Firefighters Chase Multiple Smoke Odor Reports Overnight in Chicagoland from Out of State Smoke with an Asterisk


Smoke from Kansas, Oklahoma, and Texas panhandle wildfires may have caused residents of Chicagoland to smell smoke from these wildfires.

Wildfires fueled by high wind destroy homes in Kansas YouTube Tips ⓘ

The odor of smoke and the sight of hazy skies alarmed several people overnight Wednesday/Thursday — enough to call 9-1-1 and ask the fire department to come out and investigate.

Beginning about 2:30 a.m. Thursday, December 16, 2021 firefighters from Arlington Heights, Bannockburn, Buffalo Grove, Des Plaines, Elk Grove Village, Highland Park, Lake Forest, North Main Fire Protection District in Des Plaines, Palatine, Park Ridge, Schaumburg, Vernon Hills, and Wheeling responded to 9-1-1 calls reporting smoke or smoke odor. A North Maine FPD fire crew reported the Moon had an orangish color and speculated smoke was from somewhere else.

The NWS Chicago office tweeted an alert at 3:59 AM CST that, “early risers out there may smell smoke. Have no fear – there are no fires nearby. The smoke is actually from Kansas, traveling some 600 miles overnight with the strong southwest winds.”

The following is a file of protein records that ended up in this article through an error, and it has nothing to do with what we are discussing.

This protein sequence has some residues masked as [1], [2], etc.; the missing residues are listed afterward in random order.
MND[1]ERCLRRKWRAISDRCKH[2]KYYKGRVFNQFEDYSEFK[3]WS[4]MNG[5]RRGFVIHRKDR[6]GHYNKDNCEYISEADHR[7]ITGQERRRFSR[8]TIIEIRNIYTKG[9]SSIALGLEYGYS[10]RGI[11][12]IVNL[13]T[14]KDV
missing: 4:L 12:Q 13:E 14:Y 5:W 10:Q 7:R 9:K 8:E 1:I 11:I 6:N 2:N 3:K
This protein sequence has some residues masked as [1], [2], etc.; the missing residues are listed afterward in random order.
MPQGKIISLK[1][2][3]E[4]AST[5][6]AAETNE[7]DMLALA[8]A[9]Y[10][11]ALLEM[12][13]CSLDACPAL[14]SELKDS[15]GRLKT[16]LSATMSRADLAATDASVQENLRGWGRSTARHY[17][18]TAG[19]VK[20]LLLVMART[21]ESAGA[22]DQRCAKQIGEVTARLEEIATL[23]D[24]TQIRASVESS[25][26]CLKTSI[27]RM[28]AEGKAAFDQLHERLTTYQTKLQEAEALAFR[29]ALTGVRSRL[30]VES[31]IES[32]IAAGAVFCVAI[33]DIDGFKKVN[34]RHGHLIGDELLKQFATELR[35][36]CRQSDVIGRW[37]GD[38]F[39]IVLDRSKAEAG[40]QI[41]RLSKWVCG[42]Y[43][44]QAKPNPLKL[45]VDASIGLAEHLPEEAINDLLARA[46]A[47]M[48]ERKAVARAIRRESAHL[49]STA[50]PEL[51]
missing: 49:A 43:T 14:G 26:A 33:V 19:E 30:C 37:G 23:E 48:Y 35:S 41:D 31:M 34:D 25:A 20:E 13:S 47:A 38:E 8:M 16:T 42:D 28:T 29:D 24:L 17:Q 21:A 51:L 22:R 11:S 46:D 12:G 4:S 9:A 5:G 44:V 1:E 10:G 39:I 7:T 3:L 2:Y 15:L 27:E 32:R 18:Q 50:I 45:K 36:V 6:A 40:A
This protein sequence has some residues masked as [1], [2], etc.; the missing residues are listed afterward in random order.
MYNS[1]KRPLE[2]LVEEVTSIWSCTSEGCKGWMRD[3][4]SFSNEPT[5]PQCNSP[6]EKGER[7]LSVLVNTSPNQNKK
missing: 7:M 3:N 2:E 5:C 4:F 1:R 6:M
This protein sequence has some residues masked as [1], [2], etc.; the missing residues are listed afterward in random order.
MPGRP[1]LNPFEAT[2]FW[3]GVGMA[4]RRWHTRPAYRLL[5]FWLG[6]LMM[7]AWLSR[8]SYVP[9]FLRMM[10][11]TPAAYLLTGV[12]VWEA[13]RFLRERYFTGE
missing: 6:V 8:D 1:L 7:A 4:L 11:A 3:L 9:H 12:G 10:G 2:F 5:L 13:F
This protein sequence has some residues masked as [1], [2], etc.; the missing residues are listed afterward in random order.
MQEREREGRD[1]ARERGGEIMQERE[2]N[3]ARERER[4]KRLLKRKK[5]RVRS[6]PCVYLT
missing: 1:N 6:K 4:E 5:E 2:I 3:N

Wildfires had also been reported in Oklahoma and the Texas panhandle.

The NWS Chicago office also tweeted, “There are some big fires out there … Winds gusted 80 to 100 mph yesterday afternoon rapidly spread brush fires. Many of the fires continue at this hour.”

When AQI values are above 100, air quality is unhealthy: at first for certain sensitive groups of people, then for everyone as AQI values get higher.


The Air Quality Index (AQI) measurement from spiked early Thursday, December 16, 2021 beginning about 2:00 a.m. and peaked from 4:00 a.m. to 5:00 a.m., reaching 175. EPA establishes an AQI for five major air pollutants regulated by the Clean Air Act. Each of these pollutants has a national air quality standard set by EPA to protect public health. The factors in the AQI include ground-level ozone, particle pollution (also known as particulate matter, including PM2.5 and PM10), carbon monoxide, sulfur dioxide, and nitrogen dioxide. Some areas of Chicagoland were above AQI 151 for four hours. The City of Chicago was above 150 for six hours.

The predominant pollutant was PM2.5, which are tiny particles or droplets in the air that are two and one half microns or less in width. According to a study published in Respirology in December 2021, the researchers concluded that long-term PM2.5 exposure is associated with increased hospitalization in COVID-19.

AIQ Wednesday afternoon to Thursday afternoon, December 15 to December 16, 2021 for north and west suburbs of Chicago (SOURCE:
AIQ Wednesday afternoon to Thursday afternoon, December 15 to December 16, 2021 for north and west suburbs of Chicago. Mouseover works on, not here (SOURCE:
AIQ Wednesday afternoon to Thursday afternoon, December 15 to December 16, 2021 for Chicago (SOURCE:
AIQ Wednesday afternoon to Thursday afternoon, December 15 to December 16, 2021 for Chicago. Mouseover works on, not here (SOURCE: